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HelenaExMachina

R+L=J v.154

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I'll stick to the fact that the DoD account is told from the pov of a maester a century after the fact. So I do not take it as a given that Ser Marston was named to the KG only after the fall of DS. At the very least it shouldn't be stated as fact that Aegon II had no KG with him.

Sure Viserys could have named Willem Darry or anyone else to the KG but that point is completely irrelevant. The KG at the tower would certainly not be aware of that and as far as they would know, Viserys had no KG with him.

Just to clarify -- if the conversation is taken as a reliable reflection of what the KG believed -- the explicitly state that Darry is not of KG and therefore because of that, he could go to DS. So the KG do not think Darry could be KG.

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Yeah, but Marston Waters could also not have existed at all, and be just an invention of the maesters/historians?

 

And we don't know whether they even considered sending anyone to Dragonstone in the first place. You can't make an assumption and use that assumption base the assumption on.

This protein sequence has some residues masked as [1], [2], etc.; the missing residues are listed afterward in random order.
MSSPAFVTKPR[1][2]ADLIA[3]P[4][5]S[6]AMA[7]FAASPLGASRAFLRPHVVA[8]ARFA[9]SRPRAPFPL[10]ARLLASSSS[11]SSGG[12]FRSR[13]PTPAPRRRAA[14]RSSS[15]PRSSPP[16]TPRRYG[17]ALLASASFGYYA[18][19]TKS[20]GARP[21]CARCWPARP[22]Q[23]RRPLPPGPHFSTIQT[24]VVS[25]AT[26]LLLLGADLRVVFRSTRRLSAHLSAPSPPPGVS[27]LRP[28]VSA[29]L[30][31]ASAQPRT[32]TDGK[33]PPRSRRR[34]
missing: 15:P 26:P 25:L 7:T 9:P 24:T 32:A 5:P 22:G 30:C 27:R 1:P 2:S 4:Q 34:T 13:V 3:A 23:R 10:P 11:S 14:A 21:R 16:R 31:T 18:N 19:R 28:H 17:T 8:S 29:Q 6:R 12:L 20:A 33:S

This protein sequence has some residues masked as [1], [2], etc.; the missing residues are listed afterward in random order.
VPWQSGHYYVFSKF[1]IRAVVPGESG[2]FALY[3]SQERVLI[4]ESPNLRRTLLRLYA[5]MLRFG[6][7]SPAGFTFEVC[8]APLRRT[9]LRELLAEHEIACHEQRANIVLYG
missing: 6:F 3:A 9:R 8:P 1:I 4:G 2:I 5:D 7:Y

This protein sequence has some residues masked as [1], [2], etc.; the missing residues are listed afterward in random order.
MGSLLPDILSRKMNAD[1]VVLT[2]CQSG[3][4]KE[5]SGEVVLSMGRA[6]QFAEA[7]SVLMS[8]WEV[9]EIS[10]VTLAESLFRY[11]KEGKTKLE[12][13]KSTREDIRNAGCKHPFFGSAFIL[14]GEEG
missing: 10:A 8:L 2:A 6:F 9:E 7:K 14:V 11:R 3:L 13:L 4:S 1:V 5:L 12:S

The king can make Kingsguard all the day he likes, and the Kingsguard knows that. Viserys III is safe on Dragonstone protected by his garrison - Daenerys Targaryen is not in the Dothraki Sea, all alone. It is a double standard to demand that three Kingsguard who already have an important assignment send now one of their own to the new king instead of, you know, wait with that until Lyanna is dead and/or they are to travel their together (if that's the intention) while it is perfectly fine for Selmy to play the hangers-on at Hizdahr's court.

 

The bloodriders are actually more than Kingsguard. They share the blood of the khal and sometimes even his possessions and consorts. That is much more intimate bond than the Kingsguard stuff but it has nothing to do with Selmy's own duty to his queen.

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You seem fond of making assumptions and then basing further assumptions on that assumption. So now the bloodriders are more than KG? I thought the Dothraki are just Dothraki. Furthermore, Dany is not alone. She flew off on a dragon as far as I remember. The Barristan situation shows just how easy it is to fulfill multiple duties simultaneously.

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This is a pretty good OP by Kingmonkey that a lot of people here might like.

 

Really nice OP. I think this highlights how important the ToJ dream is and should not just be brushed aside because it is in the context of a fever dream. Our interpretations might be off but this sequence is highly significant and the 'echos' that kingmonkey presents shows that the dream might be more accurate than some would care to admit.